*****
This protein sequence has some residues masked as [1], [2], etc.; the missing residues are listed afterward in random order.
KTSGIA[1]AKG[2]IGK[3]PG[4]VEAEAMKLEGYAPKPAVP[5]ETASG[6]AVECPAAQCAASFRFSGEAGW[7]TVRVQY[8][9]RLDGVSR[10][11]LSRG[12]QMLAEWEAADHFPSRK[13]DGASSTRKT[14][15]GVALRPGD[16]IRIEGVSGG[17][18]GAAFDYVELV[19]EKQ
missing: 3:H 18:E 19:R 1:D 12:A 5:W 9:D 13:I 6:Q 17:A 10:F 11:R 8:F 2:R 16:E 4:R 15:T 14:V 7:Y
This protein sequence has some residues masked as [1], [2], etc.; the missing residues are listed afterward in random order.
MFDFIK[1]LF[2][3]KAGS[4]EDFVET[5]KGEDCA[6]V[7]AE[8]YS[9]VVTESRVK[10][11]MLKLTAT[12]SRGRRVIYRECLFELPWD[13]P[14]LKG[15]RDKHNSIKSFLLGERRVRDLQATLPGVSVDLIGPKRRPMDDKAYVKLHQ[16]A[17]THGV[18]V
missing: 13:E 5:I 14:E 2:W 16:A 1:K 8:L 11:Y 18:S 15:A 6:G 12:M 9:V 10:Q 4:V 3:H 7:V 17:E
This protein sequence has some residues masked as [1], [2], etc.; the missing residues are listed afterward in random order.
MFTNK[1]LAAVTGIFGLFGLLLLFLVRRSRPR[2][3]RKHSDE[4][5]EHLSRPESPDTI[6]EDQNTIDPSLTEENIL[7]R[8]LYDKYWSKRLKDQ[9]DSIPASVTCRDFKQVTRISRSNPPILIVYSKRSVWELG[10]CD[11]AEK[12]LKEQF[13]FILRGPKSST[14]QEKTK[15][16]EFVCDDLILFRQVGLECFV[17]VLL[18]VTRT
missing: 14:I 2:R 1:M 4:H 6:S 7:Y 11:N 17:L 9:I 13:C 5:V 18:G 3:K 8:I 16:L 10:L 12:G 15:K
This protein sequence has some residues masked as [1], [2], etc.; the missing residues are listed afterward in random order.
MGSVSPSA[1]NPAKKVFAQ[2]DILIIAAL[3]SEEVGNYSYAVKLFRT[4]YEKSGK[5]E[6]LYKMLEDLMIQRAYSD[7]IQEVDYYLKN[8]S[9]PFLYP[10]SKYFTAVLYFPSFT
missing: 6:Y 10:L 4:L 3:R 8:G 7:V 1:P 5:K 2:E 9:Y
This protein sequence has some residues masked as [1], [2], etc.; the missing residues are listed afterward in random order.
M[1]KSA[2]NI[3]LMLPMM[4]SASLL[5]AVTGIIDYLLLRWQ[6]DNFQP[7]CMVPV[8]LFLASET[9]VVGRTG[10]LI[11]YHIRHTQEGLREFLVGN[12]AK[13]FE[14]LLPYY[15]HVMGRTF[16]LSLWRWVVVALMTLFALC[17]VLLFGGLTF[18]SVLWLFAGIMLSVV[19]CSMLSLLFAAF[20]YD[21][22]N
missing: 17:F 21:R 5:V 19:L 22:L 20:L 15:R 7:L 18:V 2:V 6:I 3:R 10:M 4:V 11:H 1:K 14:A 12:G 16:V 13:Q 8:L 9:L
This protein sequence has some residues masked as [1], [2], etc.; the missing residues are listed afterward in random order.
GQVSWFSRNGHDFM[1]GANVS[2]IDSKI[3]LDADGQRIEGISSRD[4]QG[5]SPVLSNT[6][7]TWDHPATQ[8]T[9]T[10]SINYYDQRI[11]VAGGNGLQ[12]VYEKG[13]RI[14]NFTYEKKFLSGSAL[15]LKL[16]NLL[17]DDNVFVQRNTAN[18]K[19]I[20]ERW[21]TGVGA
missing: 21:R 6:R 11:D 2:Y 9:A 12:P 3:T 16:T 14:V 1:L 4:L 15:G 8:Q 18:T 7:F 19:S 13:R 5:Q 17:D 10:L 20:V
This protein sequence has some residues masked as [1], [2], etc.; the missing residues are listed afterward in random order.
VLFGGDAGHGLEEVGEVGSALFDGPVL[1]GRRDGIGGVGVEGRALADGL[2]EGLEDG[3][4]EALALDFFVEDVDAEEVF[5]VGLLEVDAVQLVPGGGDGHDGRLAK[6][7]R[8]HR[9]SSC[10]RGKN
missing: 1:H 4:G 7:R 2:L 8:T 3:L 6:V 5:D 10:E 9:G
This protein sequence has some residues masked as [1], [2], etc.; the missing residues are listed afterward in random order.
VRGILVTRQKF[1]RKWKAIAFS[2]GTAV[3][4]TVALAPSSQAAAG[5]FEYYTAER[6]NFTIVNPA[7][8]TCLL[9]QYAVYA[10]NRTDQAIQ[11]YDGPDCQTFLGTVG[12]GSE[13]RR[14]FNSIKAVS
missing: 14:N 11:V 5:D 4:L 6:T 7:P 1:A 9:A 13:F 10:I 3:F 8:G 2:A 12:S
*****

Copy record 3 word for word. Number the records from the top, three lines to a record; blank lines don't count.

This protein sequence has some residues masked as [1], [2], etc.; the missing residues are listed afterward in random order.
MFTNK[1]LAAVTGIFGLFGLLLLFLVRRSRPR[2][3]RKHSDE[4][5]EHLSRPESPDTI[6]EDQNTIDPSLTEENIL[7]R[8]LYDKYWSKRLKDQ[9]DSIPASVTCRDFKQVTRISRSNPPILIVYSKRSVWELG[10]CD[11]AEK[12]LKEQF[13]FILRGPKSST[14]QEKTK[15][16]EFVCDDLILFRQVGLECFV[17]VLL[18]VTRT
missing: 14:I 2:R 1:M 4:H 6:S 7:Y 11:N 17:L 9:I 13:C 5:V 18:G 3:K 8:I 16:L 10:L 12:G 15:K